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Author: Peter Persuitti


There are two contextual rightsizing references required to fully appreciate this update.

  • Our Gallagher Insurance Market Report Q4 2023, which features in 15 pages the broader, blended marketplace and benchmarking data to verify trends overall across all lines of coverage and all geographies of the US. It's a report that may be considered more optimistic than what our nonprofit specialists are experiencing. But it's important to have the broader perspective, as we're in a world that's so interconnected that we can't isolate nor simply rest with one macro view. This detailed report points to some relief messaging, some capacity, some easing of pricing and turning the corner — and we value this broader perspective.
  • The nonprofit sector we serve, which is very diverse and is complicated by types of exposures and classes of business, jurisdictional considerations and legacy issues, as well as the heavy weight of public perceptions: Nonprofits are held to a higher standard of care. In terms of the Property and Casualty (P&C) insurance market, we're less optimistic overall; In fact, we continue to be in deteriorating, unchartered waters in so many ways for many nonprofits. Carriers are leaving classes of business and parts of the country and are laying off staff. Reinsurers are reducing umbrella limits and abuse coverages/limits/terms (occurrence vs. claims made). Carriers are in rating review or being downgraded. Nonprofits are even exiting certain vital human services markets due to unavailability and/or unaffordability of insurance premiums, leaving significant gaps in our social safety net.

The first point speaks for itself; you can read that report separately. The second one needs some intentional study and unpacking to get sector leaders to a point of resourcefulness and hope, as that's what we need to confront the headwinds nonprofits are facing and sustain their impact in communities all over the world. Thus some commentary on the why and how follows.

Why the outlook is negative

Some of these threats and stressed market conditions have led to various pursuits to change the laws of insurance — for example, the Nonprofit Property Protection Act (NPAA), geared to allowing nonprofit risk retention groups to write limited property. Nonprofits typically buy a package (Liability and Property), not just Liability.

Congress is considering this NPPA, which would be the first adjustment since the Risk Retention Act was created in 1987 to combat the stressed Liability, Abuse and Malpractice insurance market conditions then. Our Gallagher Nonprofit practice leadership has devoted hours to collaborating and seeking letters of support from nonprofits facing dire situations relative to insurance renewals and options.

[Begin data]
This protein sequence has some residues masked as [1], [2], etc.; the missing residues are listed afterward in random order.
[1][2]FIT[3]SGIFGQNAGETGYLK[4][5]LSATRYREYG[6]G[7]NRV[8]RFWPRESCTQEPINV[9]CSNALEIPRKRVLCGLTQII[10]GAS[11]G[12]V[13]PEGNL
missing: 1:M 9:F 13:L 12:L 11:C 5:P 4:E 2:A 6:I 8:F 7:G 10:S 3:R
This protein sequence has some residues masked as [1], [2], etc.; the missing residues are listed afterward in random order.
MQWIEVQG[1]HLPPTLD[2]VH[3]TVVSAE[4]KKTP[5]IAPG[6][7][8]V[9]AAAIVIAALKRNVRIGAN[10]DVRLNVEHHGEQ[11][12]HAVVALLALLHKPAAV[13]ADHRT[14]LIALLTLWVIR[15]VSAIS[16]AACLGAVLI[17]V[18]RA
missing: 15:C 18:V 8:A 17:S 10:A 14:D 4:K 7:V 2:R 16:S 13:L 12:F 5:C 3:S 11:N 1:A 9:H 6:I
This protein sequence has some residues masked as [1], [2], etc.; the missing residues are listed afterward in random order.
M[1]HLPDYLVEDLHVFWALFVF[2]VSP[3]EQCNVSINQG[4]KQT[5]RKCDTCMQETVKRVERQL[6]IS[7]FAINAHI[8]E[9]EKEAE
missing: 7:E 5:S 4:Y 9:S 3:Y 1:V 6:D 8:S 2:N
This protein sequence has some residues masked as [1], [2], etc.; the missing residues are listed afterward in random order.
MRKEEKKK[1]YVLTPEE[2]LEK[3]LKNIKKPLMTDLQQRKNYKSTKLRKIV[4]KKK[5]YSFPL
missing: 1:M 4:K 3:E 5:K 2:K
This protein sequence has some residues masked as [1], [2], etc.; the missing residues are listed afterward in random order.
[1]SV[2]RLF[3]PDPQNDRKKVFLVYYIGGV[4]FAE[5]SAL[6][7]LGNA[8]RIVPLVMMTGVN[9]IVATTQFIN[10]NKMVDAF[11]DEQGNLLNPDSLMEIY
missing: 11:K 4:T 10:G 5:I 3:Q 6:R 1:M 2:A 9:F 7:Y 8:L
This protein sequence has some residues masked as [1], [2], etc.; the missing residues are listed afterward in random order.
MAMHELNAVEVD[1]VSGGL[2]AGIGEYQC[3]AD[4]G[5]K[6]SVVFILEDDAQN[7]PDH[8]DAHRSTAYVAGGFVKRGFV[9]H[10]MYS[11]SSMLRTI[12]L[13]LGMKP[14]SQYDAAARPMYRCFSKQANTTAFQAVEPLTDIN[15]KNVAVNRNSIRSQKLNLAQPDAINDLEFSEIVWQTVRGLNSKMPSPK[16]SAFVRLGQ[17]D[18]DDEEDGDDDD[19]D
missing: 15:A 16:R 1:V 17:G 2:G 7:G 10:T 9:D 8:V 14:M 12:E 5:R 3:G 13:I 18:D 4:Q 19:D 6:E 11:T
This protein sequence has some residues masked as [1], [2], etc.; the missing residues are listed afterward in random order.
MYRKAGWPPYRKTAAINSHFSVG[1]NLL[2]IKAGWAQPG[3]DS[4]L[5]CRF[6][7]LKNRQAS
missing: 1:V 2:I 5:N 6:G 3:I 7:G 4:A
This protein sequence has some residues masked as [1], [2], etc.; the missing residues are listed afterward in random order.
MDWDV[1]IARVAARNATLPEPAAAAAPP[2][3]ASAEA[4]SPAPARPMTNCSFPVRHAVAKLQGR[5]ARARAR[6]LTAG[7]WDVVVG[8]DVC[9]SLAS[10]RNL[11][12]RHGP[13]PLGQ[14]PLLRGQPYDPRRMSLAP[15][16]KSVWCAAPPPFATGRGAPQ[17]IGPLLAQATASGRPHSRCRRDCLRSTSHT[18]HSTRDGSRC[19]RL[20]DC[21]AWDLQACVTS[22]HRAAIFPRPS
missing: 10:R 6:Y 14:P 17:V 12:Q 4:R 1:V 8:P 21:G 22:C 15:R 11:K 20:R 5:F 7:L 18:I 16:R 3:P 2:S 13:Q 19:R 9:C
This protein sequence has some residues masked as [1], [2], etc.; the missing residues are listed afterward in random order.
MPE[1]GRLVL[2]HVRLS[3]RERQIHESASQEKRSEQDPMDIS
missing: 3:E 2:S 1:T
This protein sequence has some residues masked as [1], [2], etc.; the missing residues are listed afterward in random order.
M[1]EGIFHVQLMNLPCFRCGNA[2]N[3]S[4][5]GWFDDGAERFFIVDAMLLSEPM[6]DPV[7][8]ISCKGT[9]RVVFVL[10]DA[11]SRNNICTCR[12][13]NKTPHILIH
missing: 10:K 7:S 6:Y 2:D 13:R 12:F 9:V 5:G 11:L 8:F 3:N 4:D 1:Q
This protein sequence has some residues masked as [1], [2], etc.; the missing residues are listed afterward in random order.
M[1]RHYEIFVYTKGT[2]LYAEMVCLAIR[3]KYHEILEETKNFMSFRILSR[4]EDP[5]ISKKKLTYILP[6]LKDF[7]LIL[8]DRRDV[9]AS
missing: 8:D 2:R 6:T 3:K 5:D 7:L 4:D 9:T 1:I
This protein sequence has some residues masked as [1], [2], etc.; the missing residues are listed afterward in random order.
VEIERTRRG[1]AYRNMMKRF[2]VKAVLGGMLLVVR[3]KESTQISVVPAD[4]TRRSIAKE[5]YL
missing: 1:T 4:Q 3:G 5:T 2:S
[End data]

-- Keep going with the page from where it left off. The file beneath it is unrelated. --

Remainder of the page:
We're also aware of other initiatives in some states, particularly California, to pass laws that ensure nonprofits that are substantially compliant with all the requirements (for example, certification of foster family homes) won't be held liable for random criminal acts that they couldn't have anticipated.

Why do we continue to be in this overall negative outlook? Several contributing factors are especially affecting the nonprofit sector and those agencies serving youth and vulnerable adults.

  • Rollback of tort reform: States are opening up the statute of limitations for reporting abuse. Reporting by alleged survivors of older claims of abuse has led to a cascade of nonprofit bankruptcies due to the inability to fund mass survivors. There's also been a rollback of previously limited punitive damages. For the most part, carriers are still offering occurrence coverages, so they may have dozens of years of potential liability that they must fund.
  • Social inflation: Public perception of nonprofits' handling of these abuse claims is very negative, leading to nuclear verdicts coming from old abuse claims (occurrence coverage).
  • Increase in plaintiff attorney activity: The onslaught of reporting and headlines has led to plaintiff attorneys looking for survivors of abuse, especially from organizations that have substantial limits of coverage and any kind of proof of negligence. By using data, analytics and marketing, they secure more claimants.
  • Changing jury view of fairness and duty of care: We now have exogenous forces that are affecting these loss trends, such as millennials on juries and litigation financing, which are also increasing factors in terms of prolonging the life and cost of claims. In addition, juries seem to be unwilling or unable to bifurcate their rage at instances of abuse that were covered up for decades from random criminal acts that a nonprofit could not have anticipated based on all the reviews and background checks required to determine if an individual is likely to abuse.

How Gallagher is addressing the challenges of nonprofit insurance

How are the Gallagher teams across the country collaborating with our nonprofit clients and programs?

  • Data: We're focused on building the best data profile, especially focused on property appraisals and, depending on the location, secondary and tertiary levels of information — data is king. We're clearly defining the operational exposures and creating profiles that become more reliable than website cruising by underwriters. And to the point of experiencing losses, what are our remediation efforts on a frequency and severity level of these claims.